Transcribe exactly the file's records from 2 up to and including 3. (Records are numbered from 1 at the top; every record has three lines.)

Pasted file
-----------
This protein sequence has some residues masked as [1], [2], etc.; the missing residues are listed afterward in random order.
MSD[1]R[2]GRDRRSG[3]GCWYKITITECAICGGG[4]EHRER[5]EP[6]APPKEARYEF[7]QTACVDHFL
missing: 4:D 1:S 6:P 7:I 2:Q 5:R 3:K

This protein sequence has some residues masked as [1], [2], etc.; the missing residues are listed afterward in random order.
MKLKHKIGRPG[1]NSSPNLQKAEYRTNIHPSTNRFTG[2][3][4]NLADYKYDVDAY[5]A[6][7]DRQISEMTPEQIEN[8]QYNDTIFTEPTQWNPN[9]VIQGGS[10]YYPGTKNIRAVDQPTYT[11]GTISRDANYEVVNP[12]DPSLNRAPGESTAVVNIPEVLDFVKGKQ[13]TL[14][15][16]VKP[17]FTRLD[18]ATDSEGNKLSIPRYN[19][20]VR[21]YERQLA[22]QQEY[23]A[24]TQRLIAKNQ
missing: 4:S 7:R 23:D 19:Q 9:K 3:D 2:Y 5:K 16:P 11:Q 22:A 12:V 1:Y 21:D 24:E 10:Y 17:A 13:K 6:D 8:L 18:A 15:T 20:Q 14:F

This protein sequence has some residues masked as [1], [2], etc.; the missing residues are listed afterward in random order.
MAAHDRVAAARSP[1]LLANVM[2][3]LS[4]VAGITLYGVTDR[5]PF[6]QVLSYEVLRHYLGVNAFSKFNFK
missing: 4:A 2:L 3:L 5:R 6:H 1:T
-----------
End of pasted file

This protein sequence has some residues masked as [1], [2], etc.; the missing residues are listed afterward in random order.
MKLKHKIGRPG[1]NSSPNLQKAEYRTNIHPSTNRFTG[2][3][4]NLADYKYDVDAY[5]A[6][7]DRQISEMTPEQIEN[8]QYNDTIFTEPTQWNPN[9]VIQGGS[10]YYPGTKNIRAVDQPTYT[11]GTISRDANYEVVNP[12]DPSLNRAPGESTAVVNIPEVLDFVKGKQ[13]TL[14][15][16]VKP[17]FTRLD[18]ATDSEGNKLSIPRYN[19][20]VR[21]YERQLA[22]QQEY[23]A[24]TQRLIAKNQ
missing: 4:S 7:R 23:D 19:Q 9:K 3:D 2:Y 5:K 16:P 11:Q 22:A 12:V 1:Y 21:D 24:E 10:Y 17:A 13:K 6:D 8:L 18:A 15:T 20:Q 14:F

This protein sequence has some residues masked as [1], [2], etc.; the missing residues are listed afterward in random order.
MAAHDRVAAARSP[1]LLANVM[2][3]LS[4]VAGITLYGVTDR[5]PF[6]QVLSYEVLRHYLGVNAFSKFNFK
missing: 4:A 2:L 3:L 5:R 6:H 1:T